Alexandra Gillett


Originally a Biostatistician, I developed an interest in high dimensional data analysis in biology. I am therefore undertaking a PhD in statistical genetics, focusing mathematical models of inheritance and risk prediction for disease. The development of such statistical methods are vital for the translation of research findings to the clinical arena.

In addition to the generous funding for a PhD that matched my interests, I was attracted to the Biomedical Research Centre (BRC) because of the unparalleled support offered to students. This ranges from monthly training sessions on a wide range of topics, to providing opportunities in which to present research and network.

2008-2009 MSc (Biostatistics), University of New South Wales
Graduated in 2007 BSc in Mathematics with Economics, 1st class, University of Sussex
Research statistician at:
2012-2013 Department of Women's Health, King's College London
2010-2012 Department of Statistics, Macquarie University
2009-2010 The Centre for the Mind, Sydney University

Modelling the genetic contribution to complex disease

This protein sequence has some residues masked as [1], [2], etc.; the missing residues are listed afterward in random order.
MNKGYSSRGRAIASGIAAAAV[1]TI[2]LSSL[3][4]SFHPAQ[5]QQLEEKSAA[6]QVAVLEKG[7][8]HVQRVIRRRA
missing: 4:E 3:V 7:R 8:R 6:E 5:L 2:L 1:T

Main areas of research: Statistical genetics, prediction modelling, genetic architecture of disease

This project aims to develop predictive models of disease which account for both rare and common genetic variation. Theoretical models of disease will be built in families and populations to determine likely patterns of genetic variants that combine to put individuals at high risk. To assist in achieving clinically useful levels of discrimination, genetic variants will be integrated with environmental and family history information in statistical risk prediction models. The large amount of information that will be made available to the modelling procedure, and the potential for complex interactions, will require the use and development of innovative statistical methodology.


Professor Cathryn Lewis and Professor Ammar Al-Chalabi

Research Team

Statistical Genetics Unit


Bioinformatics & statistics

Our bioinformatics and statistics research integrates complex rich clinical data from patient records with large datasets from other areas including genomics & brain imaging to better understand psychiatric disorders.

Training & development

We aim to attract outstanding candidates with a range of experience and offer a variety of training schemes and secondment opportunities, spanning all academic career pathways.
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